Generally speaking, currency markets tend to move more slowly than equity markets. After all, it’s more reasonable that an unexpected development could change the value of a single company by 20% in a week than that any event could cause a 20% revaluation of an entire developed country’s economy.
However, there are rare occasions where the short-term volatility in a given currency pair could approach that of a typical stock. Such is the case with CAD/JPY over the last couple of weeks, which faces a “perfect storm” of collapsing oil prices (from the unprecedented “price war” between Saudi Arabia and Russia) and a strong bout of risk aversion yen buying (on fears of coronavirus spreading):
Source: TradingView, GAIN Capital
Again, that’s not a chart of some cruise company or airline; the value of the entire Canadian economy has fallen by more than 10% against Japan’s in a little over two weeks (though it is bouncing back more than 2% as of writing today).
Of course, after such a dramatic drop, the question on every FX trader’s mind is “Where will CAD/JPY go next?” Following huge moves, many traditional technical analysis tools are less useful: of course price is below every meaningful moving average and any oscillator will show that price is oversold, but that doesn’t mean as much as it would in a more traditional market move.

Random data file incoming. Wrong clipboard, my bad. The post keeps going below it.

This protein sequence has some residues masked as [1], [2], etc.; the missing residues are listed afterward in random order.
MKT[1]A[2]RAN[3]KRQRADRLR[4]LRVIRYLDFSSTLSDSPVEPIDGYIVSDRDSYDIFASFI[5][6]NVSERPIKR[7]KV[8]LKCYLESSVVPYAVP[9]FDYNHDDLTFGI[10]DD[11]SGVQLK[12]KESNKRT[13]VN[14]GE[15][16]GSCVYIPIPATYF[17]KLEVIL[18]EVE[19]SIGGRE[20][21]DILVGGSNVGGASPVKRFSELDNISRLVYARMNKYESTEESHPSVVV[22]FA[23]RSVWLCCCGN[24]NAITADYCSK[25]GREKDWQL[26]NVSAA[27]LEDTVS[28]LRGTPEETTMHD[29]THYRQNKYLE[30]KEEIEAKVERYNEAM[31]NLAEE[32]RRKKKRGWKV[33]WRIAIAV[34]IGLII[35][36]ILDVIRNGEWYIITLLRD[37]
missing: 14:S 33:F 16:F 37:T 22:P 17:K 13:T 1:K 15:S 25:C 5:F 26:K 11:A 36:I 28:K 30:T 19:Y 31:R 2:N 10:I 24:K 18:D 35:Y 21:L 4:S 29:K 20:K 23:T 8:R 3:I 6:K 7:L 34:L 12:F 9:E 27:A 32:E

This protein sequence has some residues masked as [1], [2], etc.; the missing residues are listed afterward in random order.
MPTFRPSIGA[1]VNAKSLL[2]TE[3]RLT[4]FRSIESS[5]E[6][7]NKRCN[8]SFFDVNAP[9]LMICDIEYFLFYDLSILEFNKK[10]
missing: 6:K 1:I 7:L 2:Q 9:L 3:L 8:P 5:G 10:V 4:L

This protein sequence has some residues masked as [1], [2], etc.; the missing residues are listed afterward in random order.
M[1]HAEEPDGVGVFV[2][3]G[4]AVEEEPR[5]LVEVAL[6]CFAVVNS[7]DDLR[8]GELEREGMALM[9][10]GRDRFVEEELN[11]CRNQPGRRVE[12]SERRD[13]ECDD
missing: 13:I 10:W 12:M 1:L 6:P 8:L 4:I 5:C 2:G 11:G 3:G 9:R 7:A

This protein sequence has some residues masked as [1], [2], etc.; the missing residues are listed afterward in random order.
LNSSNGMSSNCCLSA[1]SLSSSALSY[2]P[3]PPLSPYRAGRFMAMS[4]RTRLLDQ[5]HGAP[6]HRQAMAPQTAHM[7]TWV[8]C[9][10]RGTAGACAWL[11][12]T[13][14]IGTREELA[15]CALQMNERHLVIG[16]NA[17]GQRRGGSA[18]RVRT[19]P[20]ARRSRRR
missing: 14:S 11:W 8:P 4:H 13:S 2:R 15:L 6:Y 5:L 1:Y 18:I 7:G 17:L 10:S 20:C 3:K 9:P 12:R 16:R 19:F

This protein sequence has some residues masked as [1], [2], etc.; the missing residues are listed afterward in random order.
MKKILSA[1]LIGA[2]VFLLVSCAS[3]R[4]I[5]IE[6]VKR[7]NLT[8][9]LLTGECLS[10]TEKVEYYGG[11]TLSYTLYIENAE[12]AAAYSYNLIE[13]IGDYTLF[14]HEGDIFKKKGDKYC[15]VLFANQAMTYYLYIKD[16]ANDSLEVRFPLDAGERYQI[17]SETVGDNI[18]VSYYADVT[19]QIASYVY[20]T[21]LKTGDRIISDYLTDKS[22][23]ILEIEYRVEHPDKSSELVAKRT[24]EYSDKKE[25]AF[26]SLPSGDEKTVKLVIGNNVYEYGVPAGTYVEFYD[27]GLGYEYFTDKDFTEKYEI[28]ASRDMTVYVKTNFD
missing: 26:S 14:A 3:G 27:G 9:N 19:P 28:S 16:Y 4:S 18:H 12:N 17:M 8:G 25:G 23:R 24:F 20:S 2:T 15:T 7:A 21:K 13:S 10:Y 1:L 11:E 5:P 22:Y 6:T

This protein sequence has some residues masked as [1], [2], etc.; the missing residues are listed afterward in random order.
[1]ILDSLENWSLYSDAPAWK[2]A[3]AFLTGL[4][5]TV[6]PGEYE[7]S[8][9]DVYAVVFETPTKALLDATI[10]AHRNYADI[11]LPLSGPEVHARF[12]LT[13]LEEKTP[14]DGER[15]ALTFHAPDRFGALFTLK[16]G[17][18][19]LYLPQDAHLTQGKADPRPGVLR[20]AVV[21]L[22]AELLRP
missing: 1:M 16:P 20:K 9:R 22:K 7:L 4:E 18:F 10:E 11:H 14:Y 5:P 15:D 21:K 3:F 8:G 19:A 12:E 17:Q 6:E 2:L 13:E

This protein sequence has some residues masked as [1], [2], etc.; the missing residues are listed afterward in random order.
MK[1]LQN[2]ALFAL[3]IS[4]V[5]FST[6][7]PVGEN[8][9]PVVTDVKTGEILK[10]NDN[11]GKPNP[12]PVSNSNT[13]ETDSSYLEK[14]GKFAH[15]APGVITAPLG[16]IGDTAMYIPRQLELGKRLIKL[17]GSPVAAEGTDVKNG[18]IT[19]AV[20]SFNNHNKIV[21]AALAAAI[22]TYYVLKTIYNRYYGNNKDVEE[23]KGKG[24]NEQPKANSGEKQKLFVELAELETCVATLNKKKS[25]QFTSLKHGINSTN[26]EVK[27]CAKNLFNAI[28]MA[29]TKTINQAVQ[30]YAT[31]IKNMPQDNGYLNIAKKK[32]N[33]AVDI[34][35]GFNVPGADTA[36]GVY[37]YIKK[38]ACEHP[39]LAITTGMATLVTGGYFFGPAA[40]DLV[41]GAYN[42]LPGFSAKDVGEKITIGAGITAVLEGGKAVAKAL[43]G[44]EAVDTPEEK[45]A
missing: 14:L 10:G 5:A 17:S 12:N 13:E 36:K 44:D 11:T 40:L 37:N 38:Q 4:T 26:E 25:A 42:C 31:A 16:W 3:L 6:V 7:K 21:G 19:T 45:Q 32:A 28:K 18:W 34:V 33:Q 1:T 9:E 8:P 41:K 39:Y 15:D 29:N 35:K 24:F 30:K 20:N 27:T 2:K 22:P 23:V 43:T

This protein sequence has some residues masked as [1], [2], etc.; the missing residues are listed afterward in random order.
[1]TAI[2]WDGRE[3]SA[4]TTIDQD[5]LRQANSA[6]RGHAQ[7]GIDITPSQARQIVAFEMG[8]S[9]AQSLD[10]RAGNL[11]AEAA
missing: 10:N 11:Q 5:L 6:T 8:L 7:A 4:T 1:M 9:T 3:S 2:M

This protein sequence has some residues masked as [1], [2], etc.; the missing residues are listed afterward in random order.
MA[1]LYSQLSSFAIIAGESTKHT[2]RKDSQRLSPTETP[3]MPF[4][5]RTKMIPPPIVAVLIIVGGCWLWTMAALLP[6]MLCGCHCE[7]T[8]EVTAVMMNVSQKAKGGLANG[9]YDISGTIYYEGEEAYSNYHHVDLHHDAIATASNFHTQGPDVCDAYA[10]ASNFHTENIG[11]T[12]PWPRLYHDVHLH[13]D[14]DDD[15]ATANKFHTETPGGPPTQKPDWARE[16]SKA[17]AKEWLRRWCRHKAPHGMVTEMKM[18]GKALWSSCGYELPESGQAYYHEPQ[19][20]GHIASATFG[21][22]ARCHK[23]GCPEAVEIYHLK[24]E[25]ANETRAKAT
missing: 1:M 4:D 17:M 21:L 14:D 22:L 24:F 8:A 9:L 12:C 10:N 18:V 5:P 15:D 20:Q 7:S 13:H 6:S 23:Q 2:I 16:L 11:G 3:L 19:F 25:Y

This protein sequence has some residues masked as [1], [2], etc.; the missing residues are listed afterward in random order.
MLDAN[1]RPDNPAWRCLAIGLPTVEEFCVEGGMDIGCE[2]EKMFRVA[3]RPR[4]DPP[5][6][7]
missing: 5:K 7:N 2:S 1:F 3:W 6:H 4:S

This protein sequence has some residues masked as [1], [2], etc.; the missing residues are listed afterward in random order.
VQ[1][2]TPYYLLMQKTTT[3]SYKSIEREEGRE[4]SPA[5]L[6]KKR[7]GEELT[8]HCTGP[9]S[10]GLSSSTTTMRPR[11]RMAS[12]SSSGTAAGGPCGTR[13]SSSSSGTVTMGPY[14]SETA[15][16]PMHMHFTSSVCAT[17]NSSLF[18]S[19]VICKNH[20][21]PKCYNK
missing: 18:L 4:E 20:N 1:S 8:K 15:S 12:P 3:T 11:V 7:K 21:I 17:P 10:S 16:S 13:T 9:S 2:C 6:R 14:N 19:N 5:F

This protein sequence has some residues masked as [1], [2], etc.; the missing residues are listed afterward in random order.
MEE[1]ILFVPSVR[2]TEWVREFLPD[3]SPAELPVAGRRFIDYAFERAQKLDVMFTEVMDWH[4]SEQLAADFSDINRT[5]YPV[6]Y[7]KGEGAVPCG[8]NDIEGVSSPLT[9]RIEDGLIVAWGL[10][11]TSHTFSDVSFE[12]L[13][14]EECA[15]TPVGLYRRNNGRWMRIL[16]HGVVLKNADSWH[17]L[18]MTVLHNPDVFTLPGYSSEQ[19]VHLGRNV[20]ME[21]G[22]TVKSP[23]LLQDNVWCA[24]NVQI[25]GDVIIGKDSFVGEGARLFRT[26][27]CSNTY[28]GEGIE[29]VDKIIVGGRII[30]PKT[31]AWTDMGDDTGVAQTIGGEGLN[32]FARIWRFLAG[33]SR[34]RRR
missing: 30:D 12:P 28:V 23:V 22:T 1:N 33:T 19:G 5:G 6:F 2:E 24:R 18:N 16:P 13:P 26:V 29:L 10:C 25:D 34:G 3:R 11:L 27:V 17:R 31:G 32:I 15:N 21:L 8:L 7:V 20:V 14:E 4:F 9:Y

It is worth noting that the pair is testing previous support from the Q4 2016 low around 95.00, which could give bulls some semblance of optimism and an area to try to defend. The unit has already bounced more then 300 pips off yesterday’s intraday low, and even that rally has started to fade along with the market’s general risk appetite.
Moving forward, a recovery rally off yesterday’s lows is the most likely scenario, with near-term bulls eyeing the 38.2% Fibonacci retracement near 78.00, previous-support-turned-resistance at 78.50, or the 50% retracement of the entire drop at 79.30. On the other hand, continued negative fundamental news, including recent headlines that Saudi Arabia is drawing down reserves to flood the market and that Italy has been placed on a complete lockdown to contain the spread of coronavirus, could overcome technical support in the 75.00 and lead to a deeper selloff, perhaps toward the 2011 lows near 71.00 in time.